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6/2/2021

COVID-19 Dispatch: Alps Pharmacy, Missouri

Kate Traynor

Kate TraynorNews Writer
News Center

Pharmacy Staff Steps Up to Vaccinate Community

Erica MahnFamily-owned Alps Pharmacy in Missouri is an enthusiastic partner in the effort to vaccinate the community against COVID-19.

Erica Mahn, pharmacy chief and director of the PGY1 community pharmacy residency program at Alps Pharmacy in Springfield, said she, her resident, and the rest of the pharmacy team had administered more than 5,200 COVID-19 vaccine doses through late May, and the Alps long-term care pharmacy administered 1,200 additional doses.

“We’ve offered vaccination clinics at schools, churches, food pantries,” and the local jail, she added. The team’s intent, she said is “to make sure that vaccinations are available and convenient and [there’s] no reason, really, to say no.”

Mahn said a recent focus has involved quickly setting up clinics and appointments for people ages 12–18 years as they became eligible for vaccination.

She said administering vaccines has long been a routine activity for her pharmacy staff.

But she called COVID-19 vaccinations “a new adjustment for us,” because of the vaccines’ storage and preparation requirements and the need to prepare enough vaccine for each clinic with minimal wasting of doses.

The biggest adjustment, Mahn said, was the need to quickly scale up the vaccination enterprise while also keeping the pharmacy staffed for regular business.

“My role as a pharmacy manager has basically turned into vaccination manager,” she said. “I would get new calls every single day for a new clinic we want to schedule and we had to figure out, do we have the vaccine, do we have the staff?”

She said her vaccination tasks include scheduling first and second injections and ensuring that each site has vaccination cards, doses, and enough pharmacy technicians and pharmacists administer the vaccines.

“The opportunity for our technicians to be able to offer vaccinations has been a huge improvement for us to offer it more consistently,” Mahn noted.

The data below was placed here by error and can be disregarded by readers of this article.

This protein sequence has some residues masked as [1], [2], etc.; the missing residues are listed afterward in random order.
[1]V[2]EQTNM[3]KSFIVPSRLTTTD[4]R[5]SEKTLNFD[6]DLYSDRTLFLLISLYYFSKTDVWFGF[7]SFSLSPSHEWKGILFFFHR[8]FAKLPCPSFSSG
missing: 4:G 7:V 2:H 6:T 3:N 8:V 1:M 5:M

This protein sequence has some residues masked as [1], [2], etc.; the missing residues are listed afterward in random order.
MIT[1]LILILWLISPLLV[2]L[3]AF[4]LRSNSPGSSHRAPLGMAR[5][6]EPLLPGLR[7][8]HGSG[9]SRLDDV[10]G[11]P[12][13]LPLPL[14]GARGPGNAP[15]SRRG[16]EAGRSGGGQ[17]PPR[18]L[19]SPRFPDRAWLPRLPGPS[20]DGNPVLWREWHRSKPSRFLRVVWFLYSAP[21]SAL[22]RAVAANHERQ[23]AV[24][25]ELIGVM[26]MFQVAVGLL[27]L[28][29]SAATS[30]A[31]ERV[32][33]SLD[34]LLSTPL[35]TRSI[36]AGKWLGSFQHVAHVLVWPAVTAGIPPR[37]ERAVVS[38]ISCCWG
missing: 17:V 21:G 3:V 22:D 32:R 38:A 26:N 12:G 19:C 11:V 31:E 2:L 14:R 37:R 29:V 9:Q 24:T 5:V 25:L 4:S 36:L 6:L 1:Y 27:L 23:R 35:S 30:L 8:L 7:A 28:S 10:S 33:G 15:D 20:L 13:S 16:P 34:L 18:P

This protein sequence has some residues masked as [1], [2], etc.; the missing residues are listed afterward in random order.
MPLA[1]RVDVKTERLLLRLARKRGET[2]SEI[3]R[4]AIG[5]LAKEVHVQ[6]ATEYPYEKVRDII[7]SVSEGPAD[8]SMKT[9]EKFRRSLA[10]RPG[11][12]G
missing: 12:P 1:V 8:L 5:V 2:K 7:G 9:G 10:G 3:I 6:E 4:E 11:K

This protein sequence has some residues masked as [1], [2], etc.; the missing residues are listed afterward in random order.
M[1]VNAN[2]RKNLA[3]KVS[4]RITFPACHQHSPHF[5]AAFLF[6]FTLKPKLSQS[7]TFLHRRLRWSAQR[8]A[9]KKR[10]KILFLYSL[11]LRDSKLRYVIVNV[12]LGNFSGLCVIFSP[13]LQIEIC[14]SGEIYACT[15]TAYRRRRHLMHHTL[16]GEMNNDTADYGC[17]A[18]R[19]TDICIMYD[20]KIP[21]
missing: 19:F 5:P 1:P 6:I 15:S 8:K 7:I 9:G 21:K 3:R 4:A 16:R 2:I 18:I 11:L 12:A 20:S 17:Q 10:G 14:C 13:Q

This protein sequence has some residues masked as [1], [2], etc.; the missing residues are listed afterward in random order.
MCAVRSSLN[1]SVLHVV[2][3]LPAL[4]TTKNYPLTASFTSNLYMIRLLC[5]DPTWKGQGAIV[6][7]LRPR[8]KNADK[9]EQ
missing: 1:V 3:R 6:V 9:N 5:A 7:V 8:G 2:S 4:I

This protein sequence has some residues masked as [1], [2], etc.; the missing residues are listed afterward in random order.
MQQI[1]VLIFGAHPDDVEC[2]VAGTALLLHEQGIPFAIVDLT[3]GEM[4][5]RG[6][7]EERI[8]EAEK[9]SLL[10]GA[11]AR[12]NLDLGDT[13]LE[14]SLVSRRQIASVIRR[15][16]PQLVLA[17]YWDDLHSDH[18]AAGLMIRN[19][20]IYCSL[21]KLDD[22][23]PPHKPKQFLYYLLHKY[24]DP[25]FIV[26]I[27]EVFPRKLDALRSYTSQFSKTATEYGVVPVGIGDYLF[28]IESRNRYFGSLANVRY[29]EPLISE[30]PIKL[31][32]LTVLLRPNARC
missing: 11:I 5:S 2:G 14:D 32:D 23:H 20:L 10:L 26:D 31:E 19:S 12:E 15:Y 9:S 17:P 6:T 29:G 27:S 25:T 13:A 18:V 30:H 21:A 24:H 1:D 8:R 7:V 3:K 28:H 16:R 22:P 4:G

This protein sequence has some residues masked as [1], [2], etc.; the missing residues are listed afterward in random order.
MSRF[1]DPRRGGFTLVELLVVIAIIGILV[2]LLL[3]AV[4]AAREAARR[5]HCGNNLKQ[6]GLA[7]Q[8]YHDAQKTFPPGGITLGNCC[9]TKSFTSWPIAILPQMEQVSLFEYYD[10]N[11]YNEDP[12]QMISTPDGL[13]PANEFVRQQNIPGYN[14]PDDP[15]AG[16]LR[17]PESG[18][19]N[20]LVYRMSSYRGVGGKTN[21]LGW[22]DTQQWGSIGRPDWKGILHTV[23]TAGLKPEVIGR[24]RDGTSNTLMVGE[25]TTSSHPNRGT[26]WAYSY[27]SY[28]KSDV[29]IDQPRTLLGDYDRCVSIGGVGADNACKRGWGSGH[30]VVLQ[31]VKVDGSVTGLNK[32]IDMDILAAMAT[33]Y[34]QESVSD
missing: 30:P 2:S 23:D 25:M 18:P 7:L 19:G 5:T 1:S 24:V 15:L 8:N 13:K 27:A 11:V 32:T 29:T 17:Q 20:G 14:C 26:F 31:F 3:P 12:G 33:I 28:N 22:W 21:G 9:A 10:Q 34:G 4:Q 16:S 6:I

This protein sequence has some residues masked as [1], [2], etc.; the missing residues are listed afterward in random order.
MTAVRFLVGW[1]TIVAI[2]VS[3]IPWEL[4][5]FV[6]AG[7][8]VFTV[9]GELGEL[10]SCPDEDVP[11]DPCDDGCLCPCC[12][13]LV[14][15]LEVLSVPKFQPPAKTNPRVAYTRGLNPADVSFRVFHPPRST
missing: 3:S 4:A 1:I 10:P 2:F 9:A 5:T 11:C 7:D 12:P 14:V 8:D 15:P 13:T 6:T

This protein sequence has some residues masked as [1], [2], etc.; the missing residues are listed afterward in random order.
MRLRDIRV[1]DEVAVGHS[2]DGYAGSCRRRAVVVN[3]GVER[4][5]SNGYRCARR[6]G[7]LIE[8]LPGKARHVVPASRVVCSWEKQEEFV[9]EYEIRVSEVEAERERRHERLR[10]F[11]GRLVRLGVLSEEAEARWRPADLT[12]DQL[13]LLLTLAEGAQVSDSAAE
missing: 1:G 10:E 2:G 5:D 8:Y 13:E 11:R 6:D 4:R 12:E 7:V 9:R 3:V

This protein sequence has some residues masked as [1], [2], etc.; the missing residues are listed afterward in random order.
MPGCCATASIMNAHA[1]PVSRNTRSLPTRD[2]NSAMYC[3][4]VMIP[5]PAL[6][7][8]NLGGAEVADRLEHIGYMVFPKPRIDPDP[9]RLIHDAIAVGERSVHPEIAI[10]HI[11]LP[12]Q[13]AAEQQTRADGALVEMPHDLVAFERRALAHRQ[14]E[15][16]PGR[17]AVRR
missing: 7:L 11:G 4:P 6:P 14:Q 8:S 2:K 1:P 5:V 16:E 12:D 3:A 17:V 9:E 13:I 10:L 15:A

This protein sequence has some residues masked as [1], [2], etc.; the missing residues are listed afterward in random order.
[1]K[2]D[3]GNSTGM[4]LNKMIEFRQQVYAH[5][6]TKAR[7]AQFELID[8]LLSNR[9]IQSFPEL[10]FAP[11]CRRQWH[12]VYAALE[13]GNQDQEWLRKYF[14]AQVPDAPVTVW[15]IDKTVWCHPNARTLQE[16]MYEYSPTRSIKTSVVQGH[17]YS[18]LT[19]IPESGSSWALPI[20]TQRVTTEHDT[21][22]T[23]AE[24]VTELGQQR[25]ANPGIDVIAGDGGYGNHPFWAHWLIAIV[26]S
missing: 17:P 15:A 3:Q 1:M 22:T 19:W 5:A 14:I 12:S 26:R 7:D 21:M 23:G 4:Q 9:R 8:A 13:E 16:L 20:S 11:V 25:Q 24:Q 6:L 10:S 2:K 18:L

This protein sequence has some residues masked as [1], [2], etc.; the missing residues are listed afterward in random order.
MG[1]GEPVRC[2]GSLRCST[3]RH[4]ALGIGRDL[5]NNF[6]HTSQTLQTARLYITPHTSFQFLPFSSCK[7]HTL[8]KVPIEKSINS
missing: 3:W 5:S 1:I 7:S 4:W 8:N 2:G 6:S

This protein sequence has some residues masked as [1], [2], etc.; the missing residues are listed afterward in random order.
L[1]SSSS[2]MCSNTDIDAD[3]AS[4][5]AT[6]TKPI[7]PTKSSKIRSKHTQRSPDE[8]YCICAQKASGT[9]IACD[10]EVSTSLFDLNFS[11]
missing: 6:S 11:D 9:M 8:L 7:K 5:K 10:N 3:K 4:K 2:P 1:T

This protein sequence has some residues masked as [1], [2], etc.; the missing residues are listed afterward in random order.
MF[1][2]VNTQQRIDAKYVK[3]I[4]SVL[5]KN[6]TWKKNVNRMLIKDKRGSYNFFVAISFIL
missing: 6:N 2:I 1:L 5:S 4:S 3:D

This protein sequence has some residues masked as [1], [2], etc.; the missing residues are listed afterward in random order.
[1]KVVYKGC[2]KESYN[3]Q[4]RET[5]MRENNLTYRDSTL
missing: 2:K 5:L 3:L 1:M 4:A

In Greene County, which includes Springfield, 37% of residents over age 16 years — about 88,000 people — were fully vaccinated through May 28. The Springfield–Greene County Health Department has launched the “finish strong challenge” to support the community’s goal of full vaccination for at least 70% of eligible residents.

Mahn said older patients, who were an early priority group, were excited to get vaccinated.

“They were just overwhelmed with joy ... to get back to some of their normal life,” Mahn said.

But county data indicate that vaccination rates have declined since mid-April, even as eligibility requirements have broadened.

Mahn confirmed that locally, most people who want to get vaccinated have already done so. She noted that the initial emphasis on ensuring that no dose goes unused has shifted to making sure vaccine is always available for those who want it.

“This has led to more waste, unfortunately, due to not being able to find patients for all doses when we need to open a vial,” Mahn said. “But with supply now being adequate, the state has asked that we focus on getting as many [people] taken care of as possible.”

Polling data from the Kaiser Family Foundation (KFF) describe a range of enthusiasm about vaccination among different groups. The data also indicate that some populations face access barriers or don’t know where they can get vaccinated.

A KFF survey from January found that 79% of respondents were at least somewhat likely to turn to a healthcare provider when deciding about vaccination, and 54% said they would talk to a pharmacist about the decision.

Mahn said her strategies for promoting vaccination in the community involve listening to people, affirming their specific concerns, and dispelling myths through education.

“The biggest thing I’d probably start with, with anybody that has some hesitancy, is asking why, or what they’ve heard, that maybe I could help with questions on,” Mahn said. “Each answer is a little bit different.”

Mahn also urges patients to embrace the idea that if they want to shed their masks and want the local schools, grocery stores, and restaurants to get back to normal, then vaccination is “something we have to do.”

For more information and free tools regarding the pandemic, including the Assessment of Evidence for COVID-19-Related Treatments and patient-level COVID-19 vaccine monographs in English and Spanish, visit ASHP’s COVID-19 Resource Center and the COVID-19 Community at ASHP Connect.

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